Brut dominates demand, local and foreign, at about 50% of total Cava demand.
A new top-most quality level is set to be introduced by the Consejo Regulador post-harvest 2016. This is to be called Cava de Paraje Calificado (Qualified Single Estate Cava). The rules include stipulation of climate, soil, production methods, and a minimum 36 months ageing (6 months more than the current gran reserva). This may work in the domestic market, but outside Spain cava is facing an uphill battle against prosecco, and its persistent historic reputation of poor quality.
In 2012, there were 253 producers, with a total production of about 240m bottles – with 1/3 for the home market and 2/3 for the foreign market (Cava Consejo Regulador).
The two largest producers are, at No.1 – Freixenet, a family business with about 60% of total production, followed by Codorniu.
Codorniu is Catalan family owned, since 1551, and has one of the largest underground cava storage cave networks.
An interesting development, from a competition viewpoint, reported in Decanter online 04/02/13, relates Miguel Torres, Spain’s largest winemaker, move into Cava production, with a first release in 2015. It is not clear whether these wines will be outside the Cava DO.
Generally low density bush vines, but these are being replaced by training to wires, to facilitate machine harvesting – so no whole bunch pressing then. Southerly hillside exposures.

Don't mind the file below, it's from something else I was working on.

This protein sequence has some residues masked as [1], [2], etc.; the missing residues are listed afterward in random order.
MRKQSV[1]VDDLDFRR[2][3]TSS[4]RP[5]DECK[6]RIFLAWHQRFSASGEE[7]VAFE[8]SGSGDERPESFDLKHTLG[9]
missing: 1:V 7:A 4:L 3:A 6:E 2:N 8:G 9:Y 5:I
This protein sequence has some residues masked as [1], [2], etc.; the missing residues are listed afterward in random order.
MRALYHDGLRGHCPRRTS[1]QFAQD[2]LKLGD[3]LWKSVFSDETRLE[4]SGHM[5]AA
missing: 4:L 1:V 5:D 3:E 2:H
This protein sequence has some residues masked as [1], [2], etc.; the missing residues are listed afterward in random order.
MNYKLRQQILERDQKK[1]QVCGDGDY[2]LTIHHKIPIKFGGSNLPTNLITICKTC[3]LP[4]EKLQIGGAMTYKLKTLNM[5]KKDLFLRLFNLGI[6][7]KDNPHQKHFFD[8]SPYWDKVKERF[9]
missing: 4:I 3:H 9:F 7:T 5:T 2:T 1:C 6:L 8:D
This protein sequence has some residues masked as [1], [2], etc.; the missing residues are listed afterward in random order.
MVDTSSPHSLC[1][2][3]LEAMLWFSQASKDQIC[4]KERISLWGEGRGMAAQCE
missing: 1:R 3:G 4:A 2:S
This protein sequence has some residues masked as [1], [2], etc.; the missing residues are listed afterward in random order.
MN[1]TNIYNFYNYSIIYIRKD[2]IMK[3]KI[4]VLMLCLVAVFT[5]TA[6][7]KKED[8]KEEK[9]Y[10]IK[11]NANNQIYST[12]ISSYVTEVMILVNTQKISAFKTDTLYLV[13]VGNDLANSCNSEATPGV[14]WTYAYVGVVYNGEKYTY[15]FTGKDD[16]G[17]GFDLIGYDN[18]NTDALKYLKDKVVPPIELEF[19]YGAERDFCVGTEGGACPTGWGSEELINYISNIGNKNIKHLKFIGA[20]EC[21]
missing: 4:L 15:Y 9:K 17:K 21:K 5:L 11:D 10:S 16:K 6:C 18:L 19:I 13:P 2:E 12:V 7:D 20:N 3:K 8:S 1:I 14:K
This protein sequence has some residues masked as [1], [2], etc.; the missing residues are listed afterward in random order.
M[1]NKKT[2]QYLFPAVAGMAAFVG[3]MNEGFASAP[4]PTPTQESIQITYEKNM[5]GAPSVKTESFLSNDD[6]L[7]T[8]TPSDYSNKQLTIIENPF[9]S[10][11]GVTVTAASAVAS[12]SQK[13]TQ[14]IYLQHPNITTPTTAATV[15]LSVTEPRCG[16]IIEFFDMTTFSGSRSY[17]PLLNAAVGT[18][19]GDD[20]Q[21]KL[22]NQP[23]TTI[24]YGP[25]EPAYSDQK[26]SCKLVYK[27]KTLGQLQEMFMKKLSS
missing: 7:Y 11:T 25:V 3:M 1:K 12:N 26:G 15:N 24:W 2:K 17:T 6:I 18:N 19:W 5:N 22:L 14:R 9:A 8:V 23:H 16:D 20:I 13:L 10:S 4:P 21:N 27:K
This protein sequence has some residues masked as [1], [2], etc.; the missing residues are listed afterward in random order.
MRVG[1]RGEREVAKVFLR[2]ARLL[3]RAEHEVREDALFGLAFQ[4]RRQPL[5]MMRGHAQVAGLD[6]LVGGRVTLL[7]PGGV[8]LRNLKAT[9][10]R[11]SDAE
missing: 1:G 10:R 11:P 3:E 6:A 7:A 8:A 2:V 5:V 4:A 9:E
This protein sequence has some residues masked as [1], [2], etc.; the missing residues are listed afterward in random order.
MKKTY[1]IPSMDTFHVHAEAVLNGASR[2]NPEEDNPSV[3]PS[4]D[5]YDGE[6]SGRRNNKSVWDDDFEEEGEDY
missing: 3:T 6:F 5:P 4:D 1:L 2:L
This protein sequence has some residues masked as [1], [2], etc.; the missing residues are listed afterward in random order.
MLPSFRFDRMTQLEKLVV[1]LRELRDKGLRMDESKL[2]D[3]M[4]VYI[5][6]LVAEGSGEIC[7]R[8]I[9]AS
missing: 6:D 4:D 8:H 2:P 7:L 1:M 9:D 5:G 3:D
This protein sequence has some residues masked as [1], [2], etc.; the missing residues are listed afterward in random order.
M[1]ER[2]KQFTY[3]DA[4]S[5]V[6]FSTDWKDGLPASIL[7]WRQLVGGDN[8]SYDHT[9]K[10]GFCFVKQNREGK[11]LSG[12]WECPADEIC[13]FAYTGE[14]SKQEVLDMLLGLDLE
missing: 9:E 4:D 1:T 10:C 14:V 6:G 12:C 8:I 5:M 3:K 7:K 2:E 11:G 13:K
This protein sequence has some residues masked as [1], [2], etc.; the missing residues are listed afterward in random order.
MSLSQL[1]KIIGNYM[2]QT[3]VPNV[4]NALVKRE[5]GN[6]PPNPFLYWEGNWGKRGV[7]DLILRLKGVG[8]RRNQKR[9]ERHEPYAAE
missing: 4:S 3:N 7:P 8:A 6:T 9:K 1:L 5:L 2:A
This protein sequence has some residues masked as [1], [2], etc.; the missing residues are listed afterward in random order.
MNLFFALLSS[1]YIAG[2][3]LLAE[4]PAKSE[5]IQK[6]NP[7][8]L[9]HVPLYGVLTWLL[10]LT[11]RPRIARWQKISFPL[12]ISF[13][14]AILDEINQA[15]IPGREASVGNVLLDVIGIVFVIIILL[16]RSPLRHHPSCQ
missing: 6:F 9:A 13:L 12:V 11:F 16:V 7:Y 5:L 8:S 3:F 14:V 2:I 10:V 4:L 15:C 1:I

Traditional varieties, all white:
- macabeo (aka viura) – the mostly widely planted white variety in Catalonia, it is late budding and ripening, and thrives in hot climates. It is aromatic and contributes a lightly floral character; acidity tends to be low; its use tends dominate in a traditional blend. Most Cava from outside Catalonia is varietal viura. It is late budding and ripening, and thrives in hot climates.
- parellada – early budding, very late ripening, prefers high altitude with attendant diurnal temperature range. Parellada is the star component in traditional blends, contributing body, and delicate lemony acidity. It is the least planted of these 3 varieties.
- xarel·lo or xarello – an early budding vigorous variety, prefers low altitude. Contributes high acidity, power and depth, and a relatively high sugar level; with apple, citrus – limey, pear, and herby notes.
People continue to say that xarello gives an earthy note – I have not found this, indeed this is apparently a thing of the past, assumedly mitigated by improvements in vinification (Clarke and Rand, 2008).
Other, black varieties: monastrell for blanc de noir and rosado; garnacha and trepat for rosado.
International varieties: chardonnay and pinot noir; Freixenet and Codorniu blend both with the traditional varieties. Chardonnay seems to add tropical and stone fruit notes to a blend, for example Anna de Codorniu, a blend of 70% chardonnay, with 30% traditional white varieties, also sparkling albarino.
Same pressing regs as for French cremant, that is 100l from 150kg of grapes.
Varieties vinified separately, then blended prior to 2nd fermentation.
For rosado, there is skin contact for colour extraction, this must is fermented separately from the whites with which it is blended, after the 1st fermentation completes.
1st fermentation, temperature 14-15.5C, 10-12 days duration (Freixenet).
1st fermentation, temperature 15-17C*, duration not given (Codorniu).